• Feast of the Gods (The Marriage of Peleus and Thetis)

    Artist:
    Rottenhammer, Johann. 1564-1625
    Technique:
    oil
    Dimensions:
    34x45 cm

Rottenhammer, Johann. 1564-1625

Feast of the Gods (The Marriage of Peleus and Thetis)

Germany, 1600

The painting by Johann Rottenhammer, who worked in Rome and Venice and was under the influence of the Venetian masters of Italian Renaissance, was executed on the subject-matter of “Iliad” by Homer. Following the advice of the Titan Prometheus, the gods married the sea goddess Thetis off to the hero Peleus, King of Phthia in Thessaly. Peleus and Thetis are depicted seated with Zeus and the other gods, while cupids fly through the sky scattering flowers. In the centre is Tellus, goddess of the Earth, holding a cornucopia, to the left are the sea deities - tritons and naiads (water nymphs)- symbolizing the Sea; in the right foreground is the river god. These allegorical representations of both the Earth and the Sea personify the Universe approving the marriage of Peleus and Thetis. Such allegories were widely spread in the 17th century, particularly amongst artists working in Prague at the court of the Habsburg Emperor Rudolf II, for whom this painting was probably produced. Being of cabinet size, executed in subtle painting technique and distinguished by bright colours, it is typical of Rottenhammer's work.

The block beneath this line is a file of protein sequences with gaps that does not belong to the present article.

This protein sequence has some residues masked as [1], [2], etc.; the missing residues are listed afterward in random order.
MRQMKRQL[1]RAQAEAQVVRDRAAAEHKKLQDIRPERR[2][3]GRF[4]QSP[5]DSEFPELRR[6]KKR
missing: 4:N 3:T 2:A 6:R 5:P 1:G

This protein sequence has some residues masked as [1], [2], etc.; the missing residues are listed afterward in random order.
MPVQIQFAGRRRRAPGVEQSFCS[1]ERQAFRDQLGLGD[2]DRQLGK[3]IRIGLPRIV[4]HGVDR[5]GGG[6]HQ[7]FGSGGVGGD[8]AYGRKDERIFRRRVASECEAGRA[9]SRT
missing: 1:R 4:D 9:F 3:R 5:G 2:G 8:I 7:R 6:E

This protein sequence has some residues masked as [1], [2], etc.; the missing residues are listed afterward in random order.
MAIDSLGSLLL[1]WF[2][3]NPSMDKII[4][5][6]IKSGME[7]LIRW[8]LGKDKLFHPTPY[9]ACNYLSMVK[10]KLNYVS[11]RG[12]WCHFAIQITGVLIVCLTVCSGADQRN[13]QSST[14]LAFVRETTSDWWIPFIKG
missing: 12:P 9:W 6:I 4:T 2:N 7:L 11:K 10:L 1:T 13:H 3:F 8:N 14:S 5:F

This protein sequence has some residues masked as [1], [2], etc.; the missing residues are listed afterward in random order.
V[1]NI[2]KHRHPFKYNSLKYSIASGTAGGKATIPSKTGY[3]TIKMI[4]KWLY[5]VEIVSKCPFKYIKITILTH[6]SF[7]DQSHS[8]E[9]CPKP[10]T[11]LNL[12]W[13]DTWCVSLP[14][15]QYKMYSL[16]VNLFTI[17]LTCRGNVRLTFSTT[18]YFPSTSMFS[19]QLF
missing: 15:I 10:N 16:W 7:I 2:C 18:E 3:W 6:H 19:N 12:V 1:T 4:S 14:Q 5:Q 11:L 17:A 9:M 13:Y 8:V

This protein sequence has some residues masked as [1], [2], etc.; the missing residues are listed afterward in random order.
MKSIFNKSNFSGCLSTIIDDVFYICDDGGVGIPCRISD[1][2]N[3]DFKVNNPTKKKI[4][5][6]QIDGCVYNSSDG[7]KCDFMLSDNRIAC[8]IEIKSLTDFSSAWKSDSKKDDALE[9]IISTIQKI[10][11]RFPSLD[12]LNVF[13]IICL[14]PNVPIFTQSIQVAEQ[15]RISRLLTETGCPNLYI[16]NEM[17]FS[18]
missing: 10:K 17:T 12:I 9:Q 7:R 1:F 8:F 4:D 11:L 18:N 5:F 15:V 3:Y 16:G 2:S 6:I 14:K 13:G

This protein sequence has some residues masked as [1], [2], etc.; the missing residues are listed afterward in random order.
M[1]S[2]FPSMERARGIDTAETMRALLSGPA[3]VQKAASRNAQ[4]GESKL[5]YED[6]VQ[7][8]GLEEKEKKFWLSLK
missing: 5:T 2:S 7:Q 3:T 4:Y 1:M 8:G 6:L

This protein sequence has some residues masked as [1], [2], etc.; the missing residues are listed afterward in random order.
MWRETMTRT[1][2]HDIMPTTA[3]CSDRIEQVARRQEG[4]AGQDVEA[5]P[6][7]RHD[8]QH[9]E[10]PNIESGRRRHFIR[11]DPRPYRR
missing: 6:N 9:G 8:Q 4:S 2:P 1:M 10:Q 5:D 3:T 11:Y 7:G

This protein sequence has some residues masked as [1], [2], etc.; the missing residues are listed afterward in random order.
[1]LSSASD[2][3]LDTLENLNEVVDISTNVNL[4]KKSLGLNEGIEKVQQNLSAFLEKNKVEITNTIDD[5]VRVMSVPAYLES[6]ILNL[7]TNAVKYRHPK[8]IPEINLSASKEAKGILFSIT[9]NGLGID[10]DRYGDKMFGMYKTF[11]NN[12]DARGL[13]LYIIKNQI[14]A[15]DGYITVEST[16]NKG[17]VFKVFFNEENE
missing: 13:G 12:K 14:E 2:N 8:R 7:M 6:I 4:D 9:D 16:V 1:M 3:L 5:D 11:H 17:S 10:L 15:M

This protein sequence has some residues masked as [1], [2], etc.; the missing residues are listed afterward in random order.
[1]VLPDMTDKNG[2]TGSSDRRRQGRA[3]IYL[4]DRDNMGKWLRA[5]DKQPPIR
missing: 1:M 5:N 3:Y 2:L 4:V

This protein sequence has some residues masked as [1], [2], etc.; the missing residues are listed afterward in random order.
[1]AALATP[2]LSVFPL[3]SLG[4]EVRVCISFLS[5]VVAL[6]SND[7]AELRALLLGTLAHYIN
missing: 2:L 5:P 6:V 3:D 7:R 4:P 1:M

Title:

Feast of the Gods (The Marriage of Peleus and Thetis)

Place:

Date:

Material:

Technique:

oil

Dimensions:

34x45 cm

Acquisition date:

Entered the Hermitage in 1769; acquired from the Heinrich von Brühl collection, Dresden

Inventory Number:

ГЭ-688

Category:

Collection: